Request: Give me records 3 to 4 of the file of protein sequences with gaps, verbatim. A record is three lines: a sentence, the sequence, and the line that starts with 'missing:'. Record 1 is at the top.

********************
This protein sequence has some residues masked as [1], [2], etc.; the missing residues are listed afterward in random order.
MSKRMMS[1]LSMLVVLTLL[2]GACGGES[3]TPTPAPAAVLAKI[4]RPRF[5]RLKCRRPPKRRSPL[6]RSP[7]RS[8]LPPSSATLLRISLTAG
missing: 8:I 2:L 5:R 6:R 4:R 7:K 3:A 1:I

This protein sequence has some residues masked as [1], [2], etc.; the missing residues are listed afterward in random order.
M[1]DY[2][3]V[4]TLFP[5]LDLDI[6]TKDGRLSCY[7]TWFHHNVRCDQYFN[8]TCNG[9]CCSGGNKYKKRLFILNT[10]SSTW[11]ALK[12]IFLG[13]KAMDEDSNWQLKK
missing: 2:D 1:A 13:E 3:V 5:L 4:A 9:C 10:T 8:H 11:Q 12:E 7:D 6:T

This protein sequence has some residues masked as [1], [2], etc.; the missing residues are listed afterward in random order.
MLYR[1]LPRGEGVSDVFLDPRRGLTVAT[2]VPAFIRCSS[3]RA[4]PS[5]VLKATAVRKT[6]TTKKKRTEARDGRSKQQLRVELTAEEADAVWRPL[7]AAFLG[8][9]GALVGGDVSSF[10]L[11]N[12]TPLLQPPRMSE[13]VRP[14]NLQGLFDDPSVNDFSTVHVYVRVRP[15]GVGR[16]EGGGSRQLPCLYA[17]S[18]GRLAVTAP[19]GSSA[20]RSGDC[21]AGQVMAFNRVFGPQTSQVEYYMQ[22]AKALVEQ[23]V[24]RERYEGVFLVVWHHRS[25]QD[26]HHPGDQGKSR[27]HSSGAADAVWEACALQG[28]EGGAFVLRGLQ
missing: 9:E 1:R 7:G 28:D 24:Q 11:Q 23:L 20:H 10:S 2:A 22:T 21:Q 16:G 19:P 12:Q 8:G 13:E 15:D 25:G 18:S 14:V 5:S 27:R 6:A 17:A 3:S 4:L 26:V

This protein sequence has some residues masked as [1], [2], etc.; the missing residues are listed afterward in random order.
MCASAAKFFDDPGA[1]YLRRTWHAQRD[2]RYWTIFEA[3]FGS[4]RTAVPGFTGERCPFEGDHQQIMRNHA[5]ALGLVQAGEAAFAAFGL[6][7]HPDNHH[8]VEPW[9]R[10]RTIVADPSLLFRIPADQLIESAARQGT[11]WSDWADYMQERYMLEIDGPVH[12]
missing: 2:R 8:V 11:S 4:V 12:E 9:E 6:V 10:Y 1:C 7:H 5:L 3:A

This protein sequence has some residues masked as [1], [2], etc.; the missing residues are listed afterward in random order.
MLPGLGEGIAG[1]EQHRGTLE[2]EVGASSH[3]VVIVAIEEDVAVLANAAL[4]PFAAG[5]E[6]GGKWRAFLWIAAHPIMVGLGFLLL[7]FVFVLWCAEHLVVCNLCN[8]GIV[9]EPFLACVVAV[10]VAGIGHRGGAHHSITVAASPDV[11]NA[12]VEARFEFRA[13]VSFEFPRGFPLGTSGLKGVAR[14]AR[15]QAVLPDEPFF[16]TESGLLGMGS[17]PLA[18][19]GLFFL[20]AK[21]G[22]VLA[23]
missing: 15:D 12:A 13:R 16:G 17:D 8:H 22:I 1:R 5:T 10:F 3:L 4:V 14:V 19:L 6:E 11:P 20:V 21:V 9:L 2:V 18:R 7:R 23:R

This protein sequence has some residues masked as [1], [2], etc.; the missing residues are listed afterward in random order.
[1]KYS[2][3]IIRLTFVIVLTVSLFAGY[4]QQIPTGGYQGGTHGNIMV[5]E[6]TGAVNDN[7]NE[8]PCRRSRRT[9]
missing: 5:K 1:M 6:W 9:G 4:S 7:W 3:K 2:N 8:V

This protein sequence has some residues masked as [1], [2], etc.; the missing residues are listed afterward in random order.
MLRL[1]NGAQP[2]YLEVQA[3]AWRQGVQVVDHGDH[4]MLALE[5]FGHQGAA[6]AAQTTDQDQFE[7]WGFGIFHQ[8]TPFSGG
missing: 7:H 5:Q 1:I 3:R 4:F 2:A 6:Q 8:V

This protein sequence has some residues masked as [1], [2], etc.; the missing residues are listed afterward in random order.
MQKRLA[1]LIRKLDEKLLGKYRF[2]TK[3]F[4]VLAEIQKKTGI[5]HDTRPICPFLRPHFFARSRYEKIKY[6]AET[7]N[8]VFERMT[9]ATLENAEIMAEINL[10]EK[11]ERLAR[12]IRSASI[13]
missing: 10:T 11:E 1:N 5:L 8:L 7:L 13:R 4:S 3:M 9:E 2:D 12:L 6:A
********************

This protein sequence has some residues masked as [1], [2], etc.; the missing residues are listed afterward in random order.
MLYR[1]LPRGEGVSDVFLDPRRGLTVAT[2]VPAFIRCSS[3]RA[4]PS[5]VLKATAVRKT[6]TTKKKRTEARDGRSKQQLRVELTAEEADAVWRPL[7]AAFLG[8][9]GALVGGDVSSF[10]L[11]N[12]TPLLQPPRMSE[13]VRP[14]NLQGLFDDPSVNDFSTVHVYVRVRP[15]GVGR[16]EGGGSRQLPCLYA[17]S[18]GRLAVTAP[19]GSSA[20]RSGDC[21]AGQVMAFNRVFGPQTSQVEYYMQ[22]AKALVEQ[23]V[24]RERYEGVFLVVWHHRS[25]QD[26]HHPGDQGKSR[27]HSSGAADAVWEACALQG[28]EGGAFVLRGLQ
missing: 9:E 1:R 7:G 28:D 24:Q 11:Q 23:L 20:H 10:S 2:A 22:T 21:Q 16:G 19:P 12:Q 8:G 13:E 15:D 25:G 18:S 14:V 5:S 27:R 6:A 17:A 3:S 4:L 26:V

This protein sequence has some residues masked as [1], [2], etc.; the missing residues are listed afterward in random order.
MCASAAKFFDDPGA[1]YLRRTWHAQRD[2]RYWTIFEA[3]FGS[4]RTAVPGFTGERCPFEGDHQQIMRNHA[5]ALGLVQAGEAAFAAFGL[6][7]HPDNHH[8]VEPW[9]R[10]RTIVADPSLLFRIPADQLIESAARQGT[11]WSDWADYMQERYMLEIDGPVH[12]
missing: 2:R 8:V 11:S 4:V 12:E 9:E 6:V 10:Y 1:C 7:H 5:L 3:A